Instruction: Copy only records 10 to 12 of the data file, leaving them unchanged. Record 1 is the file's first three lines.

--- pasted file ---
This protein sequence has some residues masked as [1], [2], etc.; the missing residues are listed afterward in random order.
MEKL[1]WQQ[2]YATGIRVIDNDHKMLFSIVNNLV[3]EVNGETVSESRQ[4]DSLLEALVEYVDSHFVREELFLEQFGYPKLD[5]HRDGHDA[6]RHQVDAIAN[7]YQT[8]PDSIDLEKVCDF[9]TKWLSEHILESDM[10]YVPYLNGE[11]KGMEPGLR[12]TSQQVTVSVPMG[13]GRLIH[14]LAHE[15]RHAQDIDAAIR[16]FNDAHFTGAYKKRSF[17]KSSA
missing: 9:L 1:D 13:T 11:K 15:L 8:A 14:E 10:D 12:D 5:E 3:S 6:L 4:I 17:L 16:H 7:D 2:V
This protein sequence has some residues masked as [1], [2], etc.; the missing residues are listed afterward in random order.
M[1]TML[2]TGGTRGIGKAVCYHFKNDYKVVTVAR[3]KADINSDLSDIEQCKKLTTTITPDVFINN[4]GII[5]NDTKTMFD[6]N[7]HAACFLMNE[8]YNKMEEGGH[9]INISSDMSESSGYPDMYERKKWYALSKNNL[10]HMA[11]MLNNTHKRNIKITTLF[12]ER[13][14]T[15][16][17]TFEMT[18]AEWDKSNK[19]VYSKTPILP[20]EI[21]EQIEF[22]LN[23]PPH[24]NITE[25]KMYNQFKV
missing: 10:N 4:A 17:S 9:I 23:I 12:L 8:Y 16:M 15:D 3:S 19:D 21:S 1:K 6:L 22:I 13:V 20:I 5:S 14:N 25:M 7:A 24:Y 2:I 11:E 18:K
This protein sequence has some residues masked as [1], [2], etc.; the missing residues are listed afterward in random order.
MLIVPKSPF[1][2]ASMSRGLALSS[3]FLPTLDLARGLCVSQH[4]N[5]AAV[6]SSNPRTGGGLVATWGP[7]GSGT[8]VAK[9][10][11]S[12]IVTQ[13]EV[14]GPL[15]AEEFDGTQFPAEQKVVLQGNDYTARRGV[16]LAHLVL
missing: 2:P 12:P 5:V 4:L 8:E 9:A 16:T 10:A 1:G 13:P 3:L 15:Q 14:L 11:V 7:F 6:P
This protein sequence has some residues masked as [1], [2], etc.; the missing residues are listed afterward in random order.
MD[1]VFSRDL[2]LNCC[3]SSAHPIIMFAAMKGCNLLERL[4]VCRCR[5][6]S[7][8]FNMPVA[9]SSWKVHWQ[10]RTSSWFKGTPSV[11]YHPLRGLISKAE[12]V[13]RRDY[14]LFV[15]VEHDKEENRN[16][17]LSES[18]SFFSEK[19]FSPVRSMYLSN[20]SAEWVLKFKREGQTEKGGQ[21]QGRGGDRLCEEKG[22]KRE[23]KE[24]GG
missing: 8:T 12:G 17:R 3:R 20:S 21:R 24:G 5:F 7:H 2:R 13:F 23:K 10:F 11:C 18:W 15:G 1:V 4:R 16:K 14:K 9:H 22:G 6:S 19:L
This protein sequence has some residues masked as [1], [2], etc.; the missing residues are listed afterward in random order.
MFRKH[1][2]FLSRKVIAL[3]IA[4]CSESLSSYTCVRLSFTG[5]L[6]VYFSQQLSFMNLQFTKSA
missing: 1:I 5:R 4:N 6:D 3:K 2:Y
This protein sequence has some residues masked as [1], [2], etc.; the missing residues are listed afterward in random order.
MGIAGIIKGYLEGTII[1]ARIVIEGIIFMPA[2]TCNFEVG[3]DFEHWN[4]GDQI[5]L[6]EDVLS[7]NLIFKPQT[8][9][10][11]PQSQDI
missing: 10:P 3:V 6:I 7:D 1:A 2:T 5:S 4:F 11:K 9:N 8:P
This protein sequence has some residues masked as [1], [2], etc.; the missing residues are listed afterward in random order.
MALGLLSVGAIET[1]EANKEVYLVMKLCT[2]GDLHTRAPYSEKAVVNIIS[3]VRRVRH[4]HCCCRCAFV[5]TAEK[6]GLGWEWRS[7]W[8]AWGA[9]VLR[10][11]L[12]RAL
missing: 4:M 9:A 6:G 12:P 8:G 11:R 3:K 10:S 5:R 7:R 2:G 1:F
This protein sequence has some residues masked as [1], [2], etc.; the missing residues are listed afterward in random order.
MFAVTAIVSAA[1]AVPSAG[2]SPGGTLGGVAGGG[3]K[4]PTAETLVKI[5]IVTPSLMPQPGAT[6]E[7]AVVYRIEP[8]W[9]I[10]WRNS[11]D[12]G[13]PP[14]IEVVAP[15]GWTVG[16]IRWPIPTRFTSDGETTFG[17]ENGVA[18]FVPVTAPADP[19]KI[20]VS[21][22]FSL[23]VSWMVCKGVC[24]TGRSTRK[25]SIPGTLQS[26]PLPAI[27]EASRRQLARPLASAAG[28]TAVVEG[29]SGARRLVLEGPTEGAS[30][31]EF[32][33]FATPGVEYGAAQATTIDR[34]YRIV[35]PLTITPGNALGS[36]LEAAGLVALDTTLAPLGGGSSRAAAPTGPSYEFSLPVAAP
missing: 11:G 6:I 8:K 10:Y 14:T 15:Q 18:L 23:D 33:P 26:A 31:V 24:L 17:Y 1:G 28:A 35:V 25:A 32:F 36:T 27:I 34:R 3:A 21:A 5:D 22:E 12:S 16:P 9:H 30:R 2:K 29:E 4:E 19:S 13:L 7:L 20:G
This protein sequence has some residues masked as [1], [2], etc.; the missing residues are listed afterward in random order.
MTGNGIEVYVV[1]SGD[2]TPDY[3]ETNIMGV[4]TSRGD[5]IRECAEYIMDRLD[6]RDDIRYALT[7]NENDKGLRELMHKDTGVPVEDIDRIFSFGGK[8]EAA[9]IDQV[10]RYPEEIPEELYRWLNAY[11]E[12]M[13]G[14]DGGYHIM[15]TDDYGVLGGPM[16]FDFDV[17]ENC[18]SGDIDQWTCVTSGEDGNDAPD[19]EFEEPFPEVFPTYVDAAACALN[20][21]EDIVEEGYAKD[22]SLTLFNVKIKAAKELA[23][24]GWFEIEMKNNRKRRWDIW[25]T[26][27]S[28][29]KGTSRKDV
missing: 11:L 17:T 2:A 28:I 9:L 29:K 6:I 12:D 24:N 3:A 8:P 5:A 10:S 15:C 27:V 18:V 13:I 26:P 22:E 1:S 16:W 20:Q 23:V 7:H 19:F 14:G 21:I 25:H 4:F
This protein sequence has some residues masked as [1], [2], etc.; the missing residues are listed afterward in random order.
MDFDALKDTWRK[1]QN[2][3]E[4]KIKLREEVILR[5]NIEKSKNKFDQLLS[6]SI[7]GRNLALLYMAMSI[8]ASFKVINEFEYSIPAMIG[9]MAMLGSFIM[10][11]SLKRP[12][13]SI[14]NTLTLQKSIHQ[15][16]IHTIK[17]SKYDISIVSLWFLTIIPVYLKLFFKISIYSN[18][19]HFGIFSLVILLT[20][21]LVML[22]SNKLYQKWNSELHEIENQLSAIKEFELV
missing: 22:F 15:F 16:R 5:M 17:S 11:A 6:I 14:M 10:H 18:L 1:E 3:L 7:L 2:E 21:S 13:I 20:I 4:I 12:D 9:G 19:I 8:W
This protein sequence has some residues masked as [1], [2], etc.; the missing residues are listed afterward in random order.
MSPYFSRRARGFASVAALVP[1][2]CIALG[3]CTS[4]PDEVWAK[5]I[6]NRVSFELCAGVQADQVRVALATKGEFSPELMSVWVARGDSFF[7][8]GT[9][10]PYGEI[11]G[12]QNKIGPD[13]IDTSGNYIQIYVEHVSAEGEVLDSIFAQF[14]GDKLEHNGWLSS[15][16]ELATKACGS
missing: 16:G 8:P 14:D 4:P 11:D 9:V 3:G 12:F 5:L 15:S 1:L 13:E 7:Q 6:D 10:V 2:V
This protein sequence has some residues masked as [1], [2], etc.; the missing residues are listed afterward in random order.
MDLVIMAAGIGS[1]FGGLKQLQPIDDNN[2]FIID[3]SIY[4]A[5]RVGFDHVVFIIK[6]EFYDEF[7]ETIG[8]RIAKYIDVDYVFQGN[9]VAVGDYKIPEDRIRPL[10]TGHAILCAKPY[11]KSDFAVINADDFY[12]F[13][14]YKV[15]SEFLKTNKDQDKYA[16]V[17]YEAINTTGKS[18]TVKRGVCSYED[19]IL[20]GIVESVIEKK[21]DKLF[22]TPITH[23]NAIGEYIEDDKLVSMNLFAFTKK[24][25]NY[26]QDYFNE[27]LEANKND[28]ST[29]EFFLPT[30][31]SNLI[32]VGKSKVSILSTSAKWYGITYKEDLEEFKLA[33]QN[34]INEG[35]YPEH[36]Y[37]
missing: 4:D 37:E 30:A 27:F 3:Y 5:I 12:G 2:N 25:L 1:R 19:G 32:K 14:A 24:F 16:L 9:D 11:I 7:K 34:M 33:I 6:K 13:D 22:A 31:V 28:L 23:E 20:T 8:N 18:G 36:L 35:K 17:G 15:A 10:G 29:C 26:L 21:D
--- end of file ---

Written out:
This protein sequence has some residues masked as [1], [2], etc.; the missing residues are listed afterward in random order.
MDFDALKDTWRK[1]QN[2][3]E[4]KIKLREEVILR[5]NIEKSKNKFDQLLS[6]SI[7]GRNLALLYMAMSI[8]ASFKVINEFEYSIPAMIG[9]MAMLGSFIM[10][11]SLKRP[12][13]SI[14]NTLTLQKSIHQ[15][16]IHTIK[17]SKYDISIVSLWFLTIIPVYLKLFFKISIYSN[18][19]HFGIFSLVILLT[20][21]LVML[22]SNKLYQKWNSELHEIENQLSAIKEFELV
missing: 22:F 15:F 16:R 5:M 17:S 11:A 6:I 14:M 10:H 18:L 1:E 3:L 7:L 2:E 21:S 13:I 20:I 4:I 12:D 9:G 19:I 8:W
This protein sequence has some residues masked as [1], [2], etc.; the missing residues are listed afterward in random order.
MSPYFSRRARGFASVAALVP[1][2]CIALG[3]CTS[4]PDEVWAK[5]I[6]NRVSFELCAGVQADQVRVALATKGEFSPELMSVWVARGDSFF[7][8]GT[9][10]PYGEI[11]G[12]QNKIGPD[13]IDTSGNYIQIYVEHVSAEGEVLDSIFAQF[14]GDKLEHNGWLSS[15][16]ELATKACGS
missing: 16:G 8:P 14:D 4:P 11:D 9:V 3:G 12:F 5:L 15:S 1:L 13:E 7:Q 6:D 10:V 2:V
This protein sequence has some residues masked as [1], [2], etc.; the missing residues are listed afterward in random order.
MDLVIMAAGIGS[1]FGGLKQLQPIDDNN[2]FIID[3]SIY[4]A[5]RVGFDHVVFIIK[6]EFYDEF[7]ETIG[8]RIAKYIDVDYVFQGN[9]VAVGDYKIPEDRIRPL[10]TGHAILCAKPY[11]KSDFAVINADDFY[12]F[13][14]YKV[15]SEFLKTNKDQDKYA[16]V[17]YEAINTTGKS[18]TVKRGVCSYED[19]IL[20]GIVESVIEKK[21]DKLF[22]TPITH[23]NAIGEYIEDDKLVSMNLFAFTKK[24][25]NY[26]QDYFNE[27]LEANKND[28]ST[29]EFFLPT[30][31]SNLI[32]VGKSKVSILSTSAKWYGITYKEDLEEFKLA[33]QN[34]INEG[35]YPEH[36]Y[37]
missing: 4:D 37:E 30:A 27:F 3:Y 5:I 12:G 2:N 25:L 1:R 19:G 32:K 14:A 24:F 16:L 9:D 11:I 7:K 34:M 33:I 6:K 13:D 22:A 31:V 28:L 23:E 20:T 8:N 18:G 36:L 35:K 17:G 15:A 10:G 29:C 26:L 21:D